I wish that we could talk about it,
But there, that’s the problem.

26
Feb
12

Jean Wells Memorial Event Today

Today gamers are gathering at the Brooklyn Strategist to roll dice and have a good time in memory of Jean Wells, the first female professional in roleplaying games. The event is organized by Alex Guzman of Bad Wrong Fun, my co-organizer for the Games that Can’t Be Named series of events (whose grand finale is this Wednesday, 2/29, at the Soho Gallery for Digital Arts), and continues that tradition of bringing together players from all niches of RPGs to jointly celebrate common ground and experiment with the effects of using different systems to explore similar content.

If my parenting schedule works out, I’m looking forward to attending tonight’s session of the Jean Wells memorial. It’s raising money for a good cause and helping preserve the legacy of an important gaming pioneer. More selfishly, I want to take advantage of the chance to play Jean’s module Palace of the Silver Princess, which I had a great time helping Nick Mizer prep for an Adventuring Parties bachelor party but couldn’t participate in (it being in Houston and all).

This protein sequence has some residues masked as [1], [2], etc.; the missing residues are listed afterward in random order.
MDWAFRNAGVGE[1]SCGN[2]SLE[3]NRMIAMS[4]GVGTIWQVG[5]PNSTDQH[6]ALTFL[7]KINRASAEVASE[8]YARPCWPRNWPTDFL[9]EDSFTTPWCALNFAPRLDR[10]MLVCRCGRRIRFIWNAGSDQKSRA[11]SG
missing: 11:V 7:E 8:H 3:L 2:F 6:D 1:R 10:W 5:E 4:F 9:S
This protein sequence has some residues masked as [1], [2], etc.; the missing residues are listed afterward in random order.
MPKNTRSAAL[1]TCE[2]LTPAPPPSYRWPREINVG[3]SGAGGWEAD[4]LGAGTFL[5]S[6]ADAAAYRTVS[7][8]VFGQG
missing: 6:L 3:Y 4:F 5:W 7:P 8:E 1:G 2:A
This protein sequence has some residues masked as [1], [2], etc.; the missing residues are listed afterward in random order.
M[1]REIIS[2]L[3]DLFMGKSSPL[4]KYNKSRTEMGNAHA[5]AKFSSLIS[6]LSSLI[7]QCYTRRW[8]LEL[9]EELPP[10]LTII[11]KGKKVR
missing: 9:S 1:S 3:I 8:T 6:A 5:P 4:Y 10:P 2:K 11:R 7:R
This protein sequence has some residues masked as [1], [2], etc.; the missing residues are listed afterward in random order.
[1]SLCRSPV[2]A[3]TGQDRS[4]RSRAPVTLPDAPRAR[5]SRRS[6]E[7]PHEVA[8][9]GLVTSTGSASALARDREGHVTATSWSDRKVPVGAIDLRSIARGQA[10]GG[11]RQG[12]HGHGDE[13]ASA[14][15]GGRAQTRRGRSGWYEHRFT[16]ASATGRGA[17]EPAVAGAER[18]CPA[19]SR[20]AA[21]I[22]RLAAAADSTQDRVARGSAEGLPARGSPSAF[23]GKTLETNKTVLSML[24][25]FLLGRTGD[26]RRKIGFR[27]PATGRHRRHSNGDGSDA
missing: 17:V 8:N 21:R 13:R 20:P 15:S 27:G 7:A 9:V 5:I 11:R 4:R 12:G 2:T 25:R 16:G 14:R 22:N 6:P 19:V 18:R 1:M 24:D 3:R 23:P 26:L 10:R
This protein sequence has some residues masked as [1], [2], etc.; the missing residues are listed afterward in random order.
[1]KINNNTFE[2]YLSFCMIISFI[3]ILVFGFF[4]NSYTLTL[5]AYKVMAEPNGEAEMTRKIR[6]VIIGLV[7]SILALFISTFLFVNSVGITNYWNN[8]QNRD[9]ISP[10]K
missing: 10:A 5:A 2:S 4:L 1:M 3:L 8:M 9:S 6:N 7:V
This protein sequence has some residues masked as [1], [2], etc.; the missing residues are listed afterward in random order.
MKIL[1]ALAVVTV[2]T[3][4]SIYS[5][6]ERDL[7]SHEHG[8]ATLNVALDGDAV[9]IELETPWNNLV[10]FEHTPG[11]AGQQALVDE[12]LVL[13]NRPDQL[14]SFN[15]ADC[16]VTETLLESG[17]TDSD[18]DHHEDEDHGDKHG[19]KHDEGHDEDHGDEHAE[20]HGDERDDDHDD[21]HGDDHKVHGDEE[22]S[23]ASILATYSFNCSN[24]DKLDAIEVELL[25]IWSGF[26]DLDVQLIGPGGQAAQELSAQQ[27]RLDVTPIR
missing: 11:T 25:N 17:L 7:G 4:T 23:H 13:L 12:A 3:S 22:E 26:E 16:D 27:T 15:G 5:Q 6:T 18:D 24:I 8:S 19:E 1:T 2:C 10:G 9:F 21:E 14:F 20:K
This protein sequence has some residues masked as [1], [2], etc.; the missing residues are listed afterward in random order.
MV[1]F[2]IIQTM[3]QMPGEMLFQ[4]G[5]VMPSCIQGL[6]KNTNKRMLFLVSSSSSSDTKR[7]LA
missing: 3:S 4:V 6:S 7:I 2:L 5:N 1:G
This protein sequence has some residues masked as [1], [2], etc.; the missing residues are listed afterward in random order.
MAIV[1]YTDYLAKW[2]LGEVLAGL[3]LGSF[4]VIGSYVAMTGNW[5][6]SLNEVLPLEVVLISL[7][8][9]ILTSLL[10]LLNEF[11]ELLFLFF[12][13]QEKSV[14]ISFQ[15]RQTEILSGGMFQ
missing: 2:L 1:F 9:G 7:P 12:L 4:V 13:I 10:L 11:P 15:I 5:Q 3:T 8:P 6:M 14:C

Here’s hoping it becomes an annual celebration, joining the ranks of Gary Con, the NYC Dave Arneson Memorial Gameday, and the David L. Arneson Memorial Maritime Miniatures Mayhem Event (the fourth of which is likely to take place on April 7th at The Source).

Details about the event, from Alex’s post at nerdNYC:

On Sunday February 26th We (Bad Wrong Fun & B-Strat) will be holding a NYC RPG all-day gaming event in remembrance of Jean Wells who passed away a month ago on Jan 25th. The event will be at the Brooklyn Strategist located at 333 Court Street, Brooklyn, NY, 11231.

The event will be broken into 2 sessions:

Day Session 12:00pm – 5:00pm & an Evening Session from 6:00pm – 11:00pm

There will be several different “Silver Princess” games being hosted simultaneously at a number of tables to allow for maximum attendance and participation. (More info on game systems below)

The door fee for the charity event will be $25.00 – beyond the donation made to Doctors without Borders in Mrs Wells name, attendees will receive the following:

1 month worth of free weekly membership to the Brooklyn Strat – (4 free play sessions, this does not include tournaments / premium events.)

Entry into the raffle for prizes held at the event for either the morning or evening session. (Prizes will include Gift Certificates redeemable at the Brooklyn Strategist).

Jean Wells was a D&D pioneer, and the original sage of Sage Advice, she is also the author of B3 Palace of the Silver Princess. During our event this is the module we will be playing however we will be using several game systems:

· OD&D / 1st ed Dungeons and Dragons

· 4E D&D

· Labyrinth Lord

· RuneQuest / Legend.

A strong argument can be made that Wells’ version of B3 was the last “old school module” to be produced at TSR; and that when it was pulled and replaced with the Moldvay version of B3, that’s the end of the “old school”.

For those unfamiliar with it: